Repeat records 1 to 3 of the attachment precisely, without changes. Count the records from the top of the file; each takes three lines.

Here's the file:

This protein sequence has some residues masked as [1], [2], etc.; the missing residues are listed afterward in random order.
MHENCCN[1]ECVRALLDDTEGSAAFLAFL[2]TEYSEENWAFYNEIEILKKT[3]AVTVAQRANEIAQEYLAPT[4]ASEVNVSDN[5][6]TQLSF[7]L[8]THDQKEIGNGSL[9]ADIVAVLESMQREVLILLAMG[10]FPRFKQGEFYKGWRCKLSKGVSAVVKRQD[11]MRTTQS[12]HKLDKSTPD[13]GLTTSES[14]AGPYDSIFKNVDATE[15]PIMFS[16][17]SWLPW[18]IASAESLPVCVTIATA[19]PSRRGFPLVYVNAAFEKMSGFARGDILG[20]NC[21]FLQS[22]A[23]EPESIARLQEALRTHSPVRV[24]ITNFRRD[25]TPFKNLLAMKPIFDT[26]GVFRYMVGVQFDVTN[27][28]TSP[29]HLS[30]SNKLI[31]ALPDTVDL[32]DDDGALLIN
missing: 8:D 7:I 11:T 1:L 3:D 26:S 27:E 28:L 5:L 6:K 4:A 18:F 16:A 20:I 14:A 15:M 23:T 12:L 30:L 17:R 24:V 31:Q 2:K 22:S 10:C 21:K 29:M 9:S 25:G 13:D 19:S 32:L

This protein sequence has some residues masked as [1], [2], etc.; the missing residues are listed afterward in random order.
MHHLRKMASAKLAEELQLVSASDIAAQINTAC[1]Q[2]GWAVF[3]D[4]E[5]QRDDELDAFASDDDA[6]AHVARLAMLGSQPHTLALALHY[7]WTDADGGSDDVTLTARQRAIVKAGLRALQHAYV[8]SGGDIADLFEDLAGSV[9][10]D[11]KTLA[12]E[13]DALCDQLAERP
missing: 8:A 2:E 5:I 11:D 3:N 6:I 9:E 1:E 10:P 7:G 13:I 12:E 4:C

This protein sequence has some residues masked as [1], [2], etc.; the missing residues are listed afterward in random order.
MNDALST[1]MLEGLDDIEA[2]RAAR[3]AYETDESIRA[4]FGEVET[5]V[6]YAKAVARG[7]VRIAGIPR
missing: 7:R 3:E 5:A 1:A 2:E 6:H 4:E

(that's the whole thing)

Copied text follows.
This protein sequence has some residues masked as [1], [2], etc.; the missing residues are listed afterward in random order.
MHENCCN[1]ECVRALLDDTEGSAAFLAFL[2]TEYSEENWAFYNEIEILKKT[3]AVTVAQRANEIAQEYLAPT[4]ASEVNVSDN[5][6]TQLSF[7]L[8]THDQKEIGNGSL[9]ADIVAVLESMQREVLILLAMG[10]FPRFKQGEFYKGWRCKLSKGVSAVVKRQD[11]MRTTQS[12]HKLDKSTPD[13]GLTTSES[14]AGPYDSIFKNVDATE[15]PIMFS[16][17]SWLPW[18]IASAESLPVCVTIATA[19]PSRRGFPLVYVNAAFEKMSGFARGDILG[20]NC[21]FLQS[22]A[23]EPESIARLQEALRTHSPVRV[24]ITNFRRD[25]TPFKNLLAMKPIFDT[26]GVFRYMVGVQFDVTN[27][28]TSP[29]HLS[30]SNKLI[31]ALPDTVDL[32]DDDGALLIN
missing: 8:D 7:I 11:T 1:L 3:D 26:S 27:E 28:L 5:L 6:K 4:A 18:F 16:A 20:I 14:A 15:M 23:T 12:L 30:L 17:R 24:V 31:Q 2:K 22:S 10:C 21:K 29:M 9:S 25:G 13:D 19:S 32:L

This protein sequence has some residues masked as [1], [2], etc.; the missing residues are listed afterward in random order.
MHHLRKMASAKLAEELQLVSASDIAAQINTAC[1]Q[2]GWAVF[3]D[4]E[5]QRDDELDAFASDDDA[6]AHVARLAMLGSQPHTLALALHY[7]WTDADGGSDDVTLTARQRAIVKAGLRALQHAYV[8]SGGDIADLFEDLAGSV[9][10]D[11]KTLA[12]E[13]DALCDQLAERP
missing: 8:A 2:E 5:I 11:D 3:N 6:I 9:E 1:E 10:P 7:G 13:I 12:E 4:C

This protein sequence has some residues masked as [1], [2], etc.; the missing residues are listed afterward in random order.
MNDALST[1]MLEGLDDIEA[2]RAAR[3]AYETDESIRA[4]FGEVET[5]V[6]YAKAVARG[7]VRIAGIPR
missing: 7:R 3:E 5:A 1:A 2:E 6:H 4:E